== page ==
Compound Interest Math Formula – The Most Powerful Math in the Universe
Please see my earlier post, Part I – Why don’t they teach this math in school?
For the sake of blowing the lid off this vast cone of silence, here’s the compound interest formula:
Future Value = Present Value * (1+Yield)N
This is the formula you use if you want to see how money grows over time, to become “Future Value.” Present Value is the amount of money you start with. That could be $100, such as in my examples below, or likewise a series of $5,000 IRA investments each year. Present Value is whatever you’re starting amount of money is today.
Yield is the interest rate, or rate of return, you get per year. Usually expressed as something like 5.25% or 0.0525.
N is the number of times you ‘compound’ the yield. In its simplest form as written above, if you compound annually, N is the number of years your money compounds.
Example of the power of compound interest: Early investment for retirement
When do you use this formula? You use it when you want to know how much your $100 invested today, or this year, will grow over time.
To offer you an extreme example, using the compound interest formula:
What if you invested $100 today, left it invested for the next 75 years, and you were able to achieve an 18% annual compound return? How big an investment does your $100 become?
The answer is $24,612,206.
Can I interest you in $24 million? Without working?
As I say that out loud, I feel like a late-night infomercial guy. And that feeling makes me want to take a shower. But the money and the pitch is nothing more than compound interest math.
I happen to believe there’s quite a few 20 year-olds who:
a) Could put their hands on $100 today for the purpose of investing in a retirement account, and
b) Would like, at the end their life, to boast a net worth of $24.6 million
I know all you realists out there will say that 18% annual compound return for 75 years is a fairy tale, and of course I can’t disagree with you.
But I’m doing a magic trick here for the sake of making a point, so would you please suspend disbelief for just a moment and revel in the magic? The point is not to argue about what reasonable assumptions may be, rather the point is to show why knowing how to do compound interest math could be a life-changing piece of information.
At the very least, its a tool that every citizen should be armed with. Thank you.
To be slightly more realistic, but equally precise, with a series of other assumptions:
If you’re 20 years old now and you let your money grow for the next 50 years, at 12% yield, your $100 invested today becomes $28,900. That’s also an amazing result.
Try it and find the Future Value for yourself, by inputting into the formula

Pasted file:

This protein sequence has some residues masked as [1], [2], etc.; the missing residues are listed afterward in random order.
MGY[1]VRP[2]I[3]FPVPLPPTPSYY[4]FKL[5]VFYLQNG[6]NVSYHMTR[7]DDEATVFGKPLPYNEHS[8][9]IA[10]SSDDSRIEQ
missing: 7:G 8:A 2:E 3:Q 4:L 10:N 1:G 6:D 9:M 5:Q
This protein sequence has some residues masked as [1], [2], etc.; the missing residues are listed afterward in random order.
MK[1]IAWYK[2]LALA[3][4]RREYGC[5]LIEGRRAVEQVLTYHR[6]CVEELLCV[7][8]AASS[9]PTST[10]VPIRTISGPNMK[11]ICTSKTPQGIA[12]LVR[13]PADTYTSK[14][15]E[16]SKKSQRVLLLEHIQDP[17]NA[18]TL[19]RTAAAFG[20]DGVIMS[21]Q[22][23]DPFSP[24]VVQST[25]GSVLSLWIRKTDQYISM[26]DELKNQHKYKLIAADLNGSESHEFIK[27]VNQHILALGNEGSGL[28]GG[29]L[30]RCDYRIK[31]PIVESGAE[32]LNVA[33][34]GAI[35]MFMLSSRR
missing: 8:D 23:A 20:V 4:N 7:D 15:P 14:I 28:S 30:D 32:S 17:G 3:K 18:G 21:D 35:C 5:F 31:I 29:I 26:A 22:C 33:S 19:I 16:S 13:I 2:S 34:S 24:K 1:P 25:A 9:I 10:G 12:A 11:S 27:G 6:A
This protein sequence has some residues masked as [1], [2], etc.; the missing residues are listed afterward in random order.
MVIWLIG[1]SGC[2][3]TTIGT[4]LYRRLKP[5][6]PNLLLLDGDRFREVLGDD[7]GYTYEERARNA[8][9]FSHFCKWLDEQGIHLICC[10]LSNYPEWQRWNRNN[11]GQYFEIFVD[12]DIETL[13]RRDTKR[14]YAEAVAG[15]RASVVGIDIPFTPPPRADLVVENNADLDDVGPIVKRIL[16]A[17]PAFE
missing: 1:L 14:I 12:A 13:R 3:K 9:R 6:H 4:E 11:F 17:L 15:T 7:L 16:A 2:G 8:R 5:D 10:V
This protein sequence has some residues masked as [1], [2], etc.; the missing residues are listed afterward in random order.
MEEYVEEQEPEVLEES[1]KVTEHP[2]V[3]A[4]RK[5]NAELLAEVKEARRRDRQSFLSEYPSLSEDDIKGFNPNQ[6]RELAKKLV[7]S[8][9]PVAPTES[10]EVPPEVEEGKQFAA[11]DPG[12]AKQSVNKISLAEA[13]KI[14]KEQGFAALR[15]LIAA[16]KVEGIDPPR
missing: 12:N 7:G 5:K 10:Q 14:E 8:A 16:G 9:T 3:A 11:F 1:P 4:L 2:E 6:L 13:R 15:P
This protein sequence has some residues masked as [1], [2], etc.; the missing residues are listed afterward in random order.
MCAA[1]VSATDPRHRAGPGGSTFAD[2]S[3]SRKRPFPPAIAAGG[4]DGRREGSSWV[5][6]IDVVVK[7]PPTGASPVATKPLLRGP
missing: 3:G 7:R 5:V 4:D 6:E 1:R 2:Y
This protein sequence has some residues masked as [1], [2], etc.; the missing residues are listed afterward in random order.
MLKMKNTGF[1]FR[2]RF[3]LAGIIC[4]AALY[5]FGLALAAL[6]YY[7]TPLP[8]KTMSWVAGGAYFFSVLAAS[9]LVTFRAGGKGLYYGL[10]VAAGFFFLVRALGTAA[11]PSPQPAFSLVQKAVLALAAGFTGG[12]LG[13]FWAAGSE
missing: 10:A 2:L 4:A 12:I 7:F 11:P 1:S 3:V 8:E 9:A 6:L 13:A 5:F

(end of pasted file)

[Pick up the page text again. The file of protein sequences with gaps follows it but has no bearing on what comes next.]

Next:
Future Value = Present value * (1+Yield)N
PV = $100
Yield = 12%
N = 50
Heck, having your money grow like this sure beats working for a living.
These facts are so amazing, I think, that they might induce a 20-year-old to forgo his XBox purchase this year, and invest the money instead in stocks, in a retirement account.
What about putting your money away in your IRA, $5,000 per year from age 40 to age 65, earning 6% return on your money every year? Would you like to know what kind of retirement you will have at age 65? Compound interest can tell you precisely the number.
You’ll have $290,781.91
And all of that becomes possible if we have some insight into the inexorable growth, the most powerful force in the universe, the one math formula to rule them all, compound interest.
Part III – Compound interest and Consumer Debt
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Addendum by Michael, added later: It turns out one of my high school math teachers not only does teach compound interest, but he included it in his math textbook, linked to here:
 I fear many of us learned how to convert a percent into a decimal in sixth grade, but not how to do anything useful with it.
 Yes, I hear you cynics, that this is in nominal dollars, and $24 million won’t buy them then what it buys today. But would you just stop being cynical for a moment, and appreciate the magic of compound interest? Thank you.
 If your assumptions are correct, of course.
 To achieve this calculation, you’ll have to add up 25 separate amounts, in a spreadsheet. The first amount, invested at age 40, compounds the most times and is expressed as $5,000 * (1+.06)25. The second amount, invested at age 41, compounds as follows: $5,000 * (1+.06)24. The third amount is $5,000 * (1+.06)23, all the way until the 25th amount, which is simply $5,000 * (1+.06).
 Thank goodness Sauron didn’t get his hands on the formula FV = PV*(1+Y)N, or else the hobbits would have been so screwed. Ancient legend has it in the Silmarillion that Sauron actually did acquire the compound interest formula, but he interpreted the mysterious algebraic symbols as high Elvish, a language he could not read at the time. Speaking of which, does anybody else want to use compound interest to become a Silmarillionaire? Um, not so funny? Ok, you’re right, but don’t worry, I’ll be here all night folks. Don’t forget to tip your waitress. And try the fish.
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